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Business improving locally but growth will be slow, experts say at Prescott Chamber of Commerce annual meeting

Matt Hinshaw/The Daily Courier<br>
U.S. Rep. Paul Gosar, R-Dist. 4, talks to business owners and others during the Prescott Chamber of Commerce’s annual meeting at the Prescott Resort Friday afternoon.

Matt Hinshaw/The Daily Courier<br> U.S. Rep. Paul Gosar, R-Dist. 4, talks to business owners and others during the Prescott Chamber of Commerce’s annual meeting at the Prescott Resort Friday afternoon.

PRESCOTT - We all wanted economic recovery like a sports car. What we got was a Model T.

That was the message from speakers at the Prescott Chamber of Commerce's annual membership meeting and luncheon Friday at the Prescott Resort.

Keynote speaker Elliott Pollack, an economist with Elliott D. Pollack & Co., said economic growth has been and will be slow.

"The economy has been slow and federal incentives perverse," he said. "The boom will not be in 2013. Growth in 2013 will be better than that of 2012, 2014 will improve on 2013... 2015 will be the boom year we've been wanting.

"We have to be patient."

Pollack said the uncertainty of the fiscal cliff and the unknown costs of Obamacare continue to keep investors wary and growth at a snail's pace.

Evidence of the federal government's disconnect is seen in the American Tax Relief Act, approved on Dec. 31. It will save $737 billion over the next 10 years. Pollack said the country needs to save $4 trillion to $6 trillion to affect the deficit and national debt.

"Only 12 to 15 percent of savings there," he said. "That's not enough."

Two bright spots, he said, are that zero chance exists that the country will default on its debt. "We must admit there is a problem," he said, "and deal with it." Pollack said everyone will feel it, though the "significant cuts" will need to be phased in gradually.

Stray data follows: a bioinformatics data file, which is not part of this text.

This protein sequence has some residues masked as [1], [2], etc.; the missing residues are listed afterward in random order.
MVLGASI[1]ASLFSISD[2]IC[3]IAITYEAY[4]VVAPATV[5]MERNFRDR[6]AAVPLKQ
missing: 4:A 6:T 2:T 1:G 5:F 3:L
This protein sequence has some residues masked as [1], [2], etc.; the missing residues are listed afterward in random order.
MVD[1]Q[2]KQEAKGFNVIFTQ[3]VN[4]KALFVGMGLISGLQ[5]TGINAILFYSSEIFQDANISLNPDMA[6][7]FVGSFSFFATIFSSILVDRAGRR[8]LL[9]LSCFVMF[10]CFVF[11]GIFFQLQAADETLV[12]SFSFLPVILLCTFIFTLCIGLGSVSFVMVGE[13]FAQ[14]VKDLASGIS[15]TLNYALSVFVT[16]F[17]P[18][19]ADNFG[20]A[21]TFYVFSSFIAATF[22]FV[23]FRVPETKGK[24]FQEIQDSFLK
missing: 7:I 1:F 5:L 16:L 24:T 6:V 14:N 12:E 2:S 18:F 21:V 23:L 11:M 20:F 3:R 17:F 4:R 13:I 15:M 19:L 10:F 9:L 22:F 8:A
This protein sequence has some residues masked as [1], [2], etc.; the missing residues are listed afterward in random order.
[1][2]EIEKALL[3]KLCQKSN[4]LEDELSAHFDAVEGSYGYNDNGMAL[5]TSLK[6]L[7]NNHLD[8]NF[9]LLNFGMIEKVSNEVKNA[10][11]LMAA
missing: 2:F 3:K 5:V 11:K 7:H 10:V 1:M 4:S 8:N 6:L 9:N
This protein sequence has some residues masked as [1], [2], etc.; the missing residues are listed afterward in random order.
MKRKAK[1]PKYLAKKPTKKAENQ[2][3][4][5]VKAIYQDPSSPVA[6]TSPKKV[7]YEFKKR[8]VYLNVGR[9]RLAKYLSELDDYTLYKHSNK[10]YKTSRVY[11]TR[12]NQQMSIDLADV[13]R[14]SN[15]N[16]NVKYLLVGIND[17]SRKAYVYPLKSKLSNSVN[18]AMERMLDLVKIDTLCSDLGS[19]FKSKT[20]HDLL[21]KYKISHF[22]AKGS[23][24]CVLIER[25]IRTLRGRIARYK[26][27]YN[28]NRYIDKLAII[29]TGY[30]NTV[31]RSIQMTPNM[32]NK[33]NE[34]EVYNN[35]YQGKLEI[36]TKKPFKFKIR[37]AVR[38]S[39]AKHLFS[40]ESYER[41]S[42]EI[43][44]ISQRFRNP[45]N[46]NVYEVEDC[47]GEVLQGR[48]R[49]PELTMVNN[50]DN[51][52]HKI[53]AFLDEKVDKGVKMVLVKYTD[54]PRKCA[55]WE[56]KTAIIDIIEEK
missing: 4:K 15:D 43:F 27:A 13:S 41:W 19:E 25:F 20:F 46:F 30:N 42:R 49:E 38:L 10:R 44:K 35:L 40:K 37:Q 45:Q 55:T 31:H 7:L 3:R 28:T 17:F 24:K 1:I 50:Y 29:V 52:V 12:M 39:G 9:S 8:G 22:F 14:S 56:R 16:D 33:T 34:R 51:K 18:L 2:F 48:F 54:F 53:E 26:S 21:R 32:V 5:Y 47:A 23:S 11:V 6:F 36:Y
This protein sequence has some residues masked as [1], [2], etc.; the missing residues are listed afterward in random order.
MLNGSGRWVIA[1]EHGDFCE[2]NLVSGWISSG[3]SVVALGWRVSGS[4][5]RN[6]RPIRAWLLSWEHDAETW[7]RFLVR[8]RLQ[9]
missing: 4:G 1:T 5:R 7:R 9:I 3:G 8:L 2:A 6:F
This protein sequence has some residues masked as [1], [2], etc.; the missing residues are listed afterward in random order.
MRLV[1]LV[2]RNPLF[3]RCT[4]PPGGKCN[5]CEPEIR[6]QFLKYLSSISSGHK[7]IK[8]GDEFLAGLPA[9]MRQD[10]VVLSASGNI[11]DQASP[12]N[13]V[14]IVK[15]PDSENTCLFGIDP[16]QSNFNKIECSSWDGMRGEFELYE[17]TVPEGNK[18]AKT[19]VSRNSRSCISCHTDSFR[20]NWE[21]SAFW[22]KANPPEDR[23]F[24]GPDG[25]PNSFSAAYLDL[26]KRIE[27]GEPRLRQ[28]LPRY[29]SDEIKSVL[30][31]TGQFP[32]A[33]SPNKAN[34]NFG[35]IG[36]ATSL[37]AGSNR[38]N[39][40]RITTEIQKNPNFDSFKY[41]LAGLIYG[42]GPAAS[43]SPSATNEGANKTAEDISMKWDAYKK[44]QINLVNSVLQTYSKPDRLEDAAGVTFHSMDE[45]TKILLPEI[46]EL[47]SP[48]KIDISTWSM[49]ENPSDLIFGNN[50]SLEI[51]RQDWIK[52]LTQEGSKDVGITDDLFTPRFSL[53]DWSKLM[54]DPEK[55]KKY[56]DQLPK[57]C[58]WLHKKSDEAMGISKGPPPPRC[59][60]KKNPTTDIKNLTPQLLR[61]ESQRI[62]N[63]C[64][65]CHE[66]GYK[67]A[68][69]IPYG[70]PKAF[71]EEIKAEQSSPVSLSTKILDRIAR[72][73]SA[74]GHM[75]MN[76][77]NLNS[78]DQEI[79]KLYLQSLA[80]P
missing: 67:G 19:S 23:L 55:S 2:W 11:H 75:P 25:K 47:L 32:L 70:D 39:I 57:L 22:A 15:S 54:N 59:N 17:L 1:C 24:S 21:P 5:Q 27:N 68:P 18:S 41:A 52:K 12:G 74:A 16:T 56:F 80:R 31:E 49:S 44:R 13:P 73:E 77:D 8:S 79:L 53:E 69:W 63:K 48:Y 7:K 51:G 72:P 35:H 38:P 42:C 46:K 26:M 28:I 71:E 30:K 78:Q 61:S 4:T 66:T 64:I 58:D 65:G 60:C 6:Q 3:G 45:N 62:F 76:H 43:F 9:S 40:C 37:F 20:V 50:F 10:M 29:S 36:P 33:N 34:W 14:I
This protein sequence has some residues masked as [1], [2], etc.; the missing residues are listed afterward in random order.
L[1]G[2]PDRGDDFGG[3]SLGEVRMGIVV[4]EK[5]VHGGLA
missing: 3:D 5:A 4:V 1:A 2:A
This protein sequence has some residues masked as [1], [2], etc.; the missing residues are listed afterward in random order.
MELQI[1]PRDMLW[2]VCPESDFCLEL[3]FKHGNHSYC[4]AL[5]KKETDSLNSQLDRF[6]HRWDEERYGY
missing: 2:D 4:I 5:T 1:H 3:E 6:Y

Secondly, while job growth nationally also is slow, Arizona is well on its way toward recovery. Pollack said that in 2006 the state ranked No. 2 in the nation for job growth. While it fell to No. 49 in 2009, Arizona bounced back to No. 5 on the list in 2012.

Work remains, however, Arizona Speaker of the House Andy Tobin, R-Paulden, said. Of the 300,000 jobs lost in this state from the peak, Arizonans have seen about one-third of them come back.

"We're at a structural deficit," Tobin said, adding that the state needs to include economic development in its plans. He said work is under way to ease regulations and put money back into the hands of small business owners.

"Arizona has put forward significant legislation and cuts, something the federal government has not learned yet," Tobin said, likening the problem to the federal government sitting on Arizona's chest.

"The goal is to continue arm in arm ... we're starting to rise," he said. "California is raising taxes, Arizona is cutting them. We will bring jobs back."

U.S. Rep. Paul Gosar, R-District 4, who is a dentist, compared government to a doctor's creed to "do no harm," adding that the feds have overregulated business.

"Rural gets it," he said, adding the message is getting out that "rural Arizona is open for business."

The federal government just needs to "get out of your way," he said, which will come with changes and overhaul in the tax code.

Other speakers included Prescott Mayor Marlin Kuykendall and Yavapai County Supervisor Rowle Simmons, R-District 1.

Kuykendall pointed to the airport as where people will see change and the future of economic development locally. "We're already at 5,000 feet, so the sky's the limit," he quipped.

Simmons, a former mayor of Prescott who now is vice chairman of the Board of Supervisors, echoed the road plan put forward last month by the Arizona Department of Transportation. "With HURF (Highway User Revenue Fund) money down from the state, we will focus on repairing and maintaining roads in the area."

He believes the county needs also to stay the course, adding that he thinks a proposed jail on Prescott Lakes Parkway - near the new juvenile justice center - and its funding mechanism would go to the voters.

The chamber's annual meeting also included a passing of the board's leadership from Hector Riojas of Unisource to the 2013 Chamber Board chairman, Matt Holdsworth, a CPA with Holdsworth & Co.


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